April 25th


Room 55.309



PhD Research Seminar

Design for creative play. (Thanks to U.S. Consulate General in Barcelona, in the context of the cooperation for the American Space)

Speaker: Eric Rosenbaum
Hosted by: Aurelio Ruiz

Eric Rosenbaum will describe some of the works he has been working on recently, including live demos for some of them, and will establish a discussion with PhD students around the challenges in achieving sustainable social impact from research activities.


Short Bio >>

Scratch Team at MIT Media Lab. Co-inventor of Makey Makey.

I design for creative play. My tools are all about bringing your imagination to life by helping you make things you care about. I love to see how using my tools can transform people's sense of what they can make and who they can become.

I am currently working with the Scratch Team at MIT Media Lab. I have also recently worked with Google Creative Lab and NYU Music Experience Design Lab. In 2015, I completed my PhD at MIT Media Lab in the Lifelong Kindergarten group with a dissertation entitled "Explorations in Musical Tinkering." Before my time at the Media Lab, I worked at MIT Teacher Education Program, creating learning games; Concord Consortium, creating molecular dynamics simulations for kids; and Six Red Marbles, creating animations for music education. I hold a Master's in Technology in Education from Harvard Graduate School of Education, and a Bachelor's in Psychology and Mind/Brain/Behavior from Harvard College. 

I enjoy playing the trombone with the Opposite People.     

April 26th, 2017


Integrative Research Seminar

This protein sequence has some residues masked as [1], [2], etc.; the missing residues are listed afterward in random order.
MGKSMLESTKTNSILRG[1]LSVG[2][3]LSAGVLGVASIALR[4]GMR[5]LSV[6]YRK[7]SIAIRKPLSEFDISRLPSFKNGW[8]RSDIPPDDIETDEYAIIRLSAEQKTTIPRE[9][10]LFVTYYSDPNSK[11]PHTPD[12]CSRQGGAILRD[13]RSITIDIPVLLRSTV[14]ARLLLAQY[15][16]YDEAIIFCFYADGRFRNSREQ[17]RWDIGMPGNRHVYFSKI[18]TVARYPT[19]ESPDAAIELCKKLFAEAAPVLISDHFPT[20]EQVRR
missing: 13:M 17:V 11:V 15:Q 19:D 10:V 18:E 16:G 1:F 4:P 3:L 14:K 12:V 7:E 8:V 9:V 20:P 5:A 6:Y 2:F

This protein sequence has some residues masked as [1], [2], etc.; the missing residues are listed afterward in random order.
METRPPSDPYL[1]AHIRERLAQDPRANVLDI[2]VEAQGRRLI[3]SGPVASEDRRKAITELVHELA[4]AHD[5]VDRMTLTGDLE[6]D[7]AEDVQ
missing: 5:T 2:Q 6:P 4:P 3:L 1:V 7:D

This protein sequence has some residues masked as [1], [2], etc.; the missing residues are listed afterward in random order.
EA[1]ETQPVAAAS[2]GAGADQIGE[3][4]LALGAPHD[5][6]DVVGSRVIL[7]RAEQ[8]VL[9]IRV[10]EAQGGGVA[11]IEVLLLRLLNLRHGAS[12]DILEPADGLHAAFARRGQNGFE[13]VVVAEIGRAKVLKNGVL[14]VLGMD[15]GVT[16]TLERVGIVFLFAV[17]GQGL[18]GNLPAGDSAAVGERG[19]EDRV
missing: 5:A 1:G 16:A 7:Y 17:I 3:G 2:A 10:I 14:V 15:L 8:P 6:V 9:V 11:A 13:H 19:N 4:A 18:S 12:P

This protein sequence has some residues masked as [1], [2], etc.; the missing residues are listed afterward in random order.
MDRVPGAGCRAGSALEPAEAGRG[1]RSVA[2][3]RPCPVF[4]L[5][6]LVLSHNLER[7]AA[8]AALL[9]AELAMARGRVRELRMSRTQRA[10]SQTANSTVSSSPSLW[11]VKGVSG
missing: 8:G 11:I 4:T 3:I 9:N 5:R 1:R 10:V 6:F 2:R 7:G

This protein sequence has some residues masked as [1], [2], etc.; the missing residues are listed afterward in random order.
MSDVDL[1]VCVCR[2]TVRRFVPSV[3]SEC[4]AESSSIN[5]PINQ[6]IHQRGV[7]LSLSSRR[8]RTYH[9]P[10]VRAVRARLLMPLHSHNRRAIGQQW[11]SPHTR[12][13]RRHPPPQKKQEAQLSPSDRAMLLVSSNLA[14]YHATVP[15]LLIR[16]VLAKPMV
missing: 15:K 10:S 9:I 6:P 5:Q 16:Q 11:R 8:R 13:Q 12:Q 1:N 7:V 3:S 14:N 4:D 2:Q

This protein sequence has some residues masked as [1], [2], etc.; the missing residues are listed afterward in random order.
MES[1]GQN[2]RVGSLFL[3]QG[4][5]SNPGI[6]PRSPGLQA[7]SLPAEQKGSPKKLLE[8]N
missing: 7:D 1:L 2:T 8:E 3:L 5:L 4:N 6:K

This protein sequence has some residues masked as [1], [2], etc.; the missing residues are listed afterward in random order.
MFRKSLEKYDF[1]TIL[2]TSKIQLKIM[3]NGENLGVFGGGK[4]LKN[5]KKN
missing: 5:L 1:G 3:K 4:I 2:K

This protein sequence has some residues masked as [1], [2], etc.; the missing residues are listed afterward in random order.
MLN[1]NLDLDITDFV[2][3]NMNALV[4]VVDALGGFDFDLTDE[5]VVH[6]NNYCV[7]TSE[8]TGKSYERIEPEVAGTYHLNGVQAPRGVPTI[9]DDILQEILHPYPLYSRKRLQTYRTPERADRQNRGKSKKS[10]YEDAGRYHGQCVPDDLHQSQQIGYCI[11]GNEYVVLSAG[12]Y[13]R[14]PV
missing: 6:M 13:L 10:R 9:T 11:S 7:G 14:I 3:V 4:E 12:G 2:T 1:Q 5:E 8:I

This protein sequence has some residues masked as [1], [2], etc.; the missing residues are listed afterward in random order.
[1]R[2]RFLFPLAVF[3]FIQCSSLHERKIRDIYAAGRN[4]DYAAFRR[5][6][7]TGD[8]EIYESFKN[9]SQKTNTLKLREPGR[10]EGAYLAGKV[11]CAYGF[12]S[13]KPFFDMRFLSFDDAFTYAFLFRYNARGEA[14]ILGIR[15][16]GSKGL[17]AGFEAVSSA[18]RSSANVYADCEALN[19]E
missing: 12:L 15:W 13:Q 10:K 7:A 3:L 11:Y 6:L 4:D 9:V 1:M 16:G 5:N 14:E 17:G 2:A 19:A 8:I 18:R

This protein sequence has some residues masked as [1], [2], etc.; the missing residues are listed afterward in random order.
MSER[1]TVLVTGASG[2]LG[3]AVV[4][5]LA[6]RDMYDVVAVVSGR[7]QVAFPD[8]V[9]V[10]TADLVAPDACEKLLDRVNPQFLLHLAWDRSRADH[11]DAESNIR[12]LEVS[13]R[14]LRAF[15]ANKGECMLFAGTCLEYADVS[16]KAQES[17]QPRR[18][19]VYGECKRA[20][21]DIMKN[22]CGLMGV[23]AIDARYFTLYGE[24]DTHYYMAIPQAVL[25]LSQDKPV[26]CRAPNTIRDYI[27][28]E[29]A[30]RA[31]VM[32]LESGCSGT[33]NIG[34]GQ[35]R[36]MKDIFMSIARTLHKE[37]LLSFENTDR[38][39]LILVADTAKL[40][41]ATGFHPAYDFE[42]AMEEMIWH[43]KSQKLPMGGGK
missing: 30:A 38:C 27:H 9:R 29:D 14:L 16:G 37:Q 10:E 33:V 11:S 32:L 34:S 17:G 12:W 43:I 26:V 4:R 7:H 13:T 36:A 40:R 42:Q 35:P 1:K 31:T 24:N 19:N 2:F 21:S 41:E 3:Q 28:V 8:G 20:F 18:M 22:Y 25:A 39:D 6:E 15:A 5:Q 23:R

Synthesizing consciousness: science, technology and society

by Paul F.M.J. Verschure

Understanding the nature of consciousness is one of the grand outstanding scientific challenges of great importance both to understand who we are and of significant practical value. The fundamental methodological problem is how phenomenal first person experience can be accounted for in a third person verifiable form, while the conceptual challenge is to both define its function and physical realization. The Distributed Adaptive Control theory of consciousness (DACtoc) proposes answers to these three challenges that will be presented in this talk. I will highlight some of the functional and mechanistic aspects of DACtoc showing how DACtoc has informed our understanding of core brain mechanisms of perception, cognition and action and given rise to one of the most effective neurorehabilitation method available today. An important consequence of DACtoc is that if we aim to build socially capable machines they must become conscious raising further important questions on how we can co-exist with them.

I will also give a short overview of the history of SPECS at DTIC covering 2006-2017 and explain why we are now planning a move to IBEC.


1.         Verschure, P.F.M.J., Synthetic consciousness: the distributed adaptive control perspective. Philosophical Transactions of the Royal Society B: Biological Sciences, 2016.371.                              


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